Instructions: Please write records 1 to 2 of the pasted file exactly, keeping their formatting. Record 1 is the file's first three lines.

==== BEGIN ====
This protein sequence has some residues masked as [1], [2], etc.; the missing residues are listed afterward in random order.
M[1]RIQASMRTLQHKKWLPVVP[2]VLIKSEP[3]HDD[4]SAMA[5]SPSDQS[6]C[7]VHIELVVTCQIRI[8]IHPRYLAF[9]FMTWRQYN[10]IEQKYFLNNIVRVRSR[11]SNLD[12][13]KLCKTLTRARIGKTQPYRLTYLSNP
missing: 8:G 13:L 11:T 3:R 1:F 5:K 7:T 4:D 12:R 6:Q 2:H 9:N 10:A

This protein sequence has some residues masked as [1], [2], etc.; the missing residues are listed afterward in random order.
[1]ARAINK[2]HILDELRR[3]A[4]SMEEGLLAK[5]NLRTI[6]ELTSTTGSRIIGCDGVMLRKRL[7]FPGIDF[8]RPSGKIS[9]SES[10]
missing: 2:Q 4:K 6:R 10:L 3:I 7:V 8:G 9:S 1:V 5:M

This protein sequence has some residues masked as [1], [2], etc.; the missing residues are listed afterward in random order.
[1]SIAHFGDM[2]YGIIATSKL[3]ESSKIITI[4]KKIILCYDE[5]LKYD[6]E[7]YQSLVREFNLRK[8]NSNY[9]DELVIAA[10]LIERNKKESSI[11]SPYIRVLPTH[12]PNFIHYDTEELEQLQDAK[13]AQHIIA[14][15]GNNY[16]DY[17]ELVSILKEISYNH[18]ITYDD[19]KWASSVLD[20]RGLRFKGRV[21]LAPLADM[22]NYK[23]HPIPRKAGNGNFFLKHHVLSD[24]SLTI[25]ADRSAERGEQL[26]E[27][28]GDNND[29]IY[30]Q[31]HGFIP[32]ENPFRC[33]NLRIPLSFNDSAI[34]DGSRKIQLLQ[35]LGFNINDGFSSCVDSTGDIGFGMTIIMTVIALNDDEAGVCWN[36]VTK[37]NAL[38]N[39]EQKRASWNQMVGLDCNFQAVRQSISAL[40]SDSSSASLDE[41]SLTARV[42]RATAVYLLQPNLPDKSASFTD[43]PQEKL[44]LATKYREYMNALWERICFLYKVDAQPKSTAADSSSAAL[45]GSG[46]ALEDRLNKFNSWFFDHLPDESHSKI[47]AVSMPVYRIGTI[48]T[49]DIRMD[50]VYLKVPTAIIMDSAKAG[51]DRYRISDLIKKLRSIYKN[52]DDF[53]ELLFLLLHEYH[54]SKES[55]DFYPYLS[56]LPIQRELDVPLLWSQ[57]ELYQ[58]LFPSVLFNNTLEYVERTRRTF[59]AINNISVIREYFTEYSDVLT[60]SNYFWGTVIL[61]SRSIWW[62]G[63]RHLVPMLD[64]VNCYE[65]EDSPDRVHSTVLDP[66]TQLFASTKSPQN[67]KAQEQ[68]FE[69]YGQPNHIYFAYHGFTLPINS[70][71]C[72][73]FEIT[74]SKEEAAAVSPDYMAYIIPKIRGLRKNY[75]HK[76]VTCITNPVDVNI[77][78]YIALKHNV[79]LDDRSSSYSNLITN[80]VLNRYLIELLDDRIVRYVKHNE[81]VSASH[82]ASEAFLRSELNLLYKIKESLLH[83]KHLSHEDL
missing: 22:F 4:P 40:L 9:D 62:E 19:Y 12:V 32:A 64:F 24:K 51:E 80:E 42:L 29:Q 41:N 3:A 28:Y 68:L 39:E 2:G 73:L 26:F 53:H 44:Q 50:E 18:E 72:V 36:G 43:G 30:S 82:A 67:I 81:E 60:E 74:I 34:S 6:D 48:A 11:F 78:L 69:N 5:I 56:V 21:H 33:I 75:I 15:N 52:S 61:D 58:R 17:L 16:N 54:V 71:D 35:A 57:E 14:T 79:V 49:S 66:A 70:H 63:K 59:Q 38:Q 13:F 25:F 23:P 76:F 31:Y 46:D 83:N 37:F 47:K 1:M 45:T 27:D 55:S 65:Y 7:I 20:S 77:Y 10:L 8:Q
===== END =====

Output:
This protein sequence has some residues masked as [1], [2], etc.; the missing residues are listed afterward in random order.
M[1]RIQASMRTLQHKKWLPVVP[2]VLIKSEP[3]HDD[4]SAMA[5]SPSDQS[6]C[7]VHIELVVTCQIRI[8]IHPRYLAF[9]FMTWRQYN[10]IEQKYFLNNIVRVRSR[11]SNLD[12][13]KLCKTLTRARIGKTQPYRLTYLSNP
missing: 8:G 13:L 11:T 3:R 1:F 5:K 7:T 4:D 12:R 6:Q 2:H 9:N 10:A

This protein sequence has some residues masked as [1], [2], etc.; the missing residues are listed afterward in random order.
[1]ARAINK[2]HILDELRR[3]A[4]SMEEGLLAK[5]NLRTI[6]ELTSTTGSRIIGCDGVMLRKRL[7]FPGIDF[8]RPSGKIS[9]SES[10]
missing: 2:Q 4:K 6:R 10:L 3:I 7:V 8:G 9:S 1:V 5:M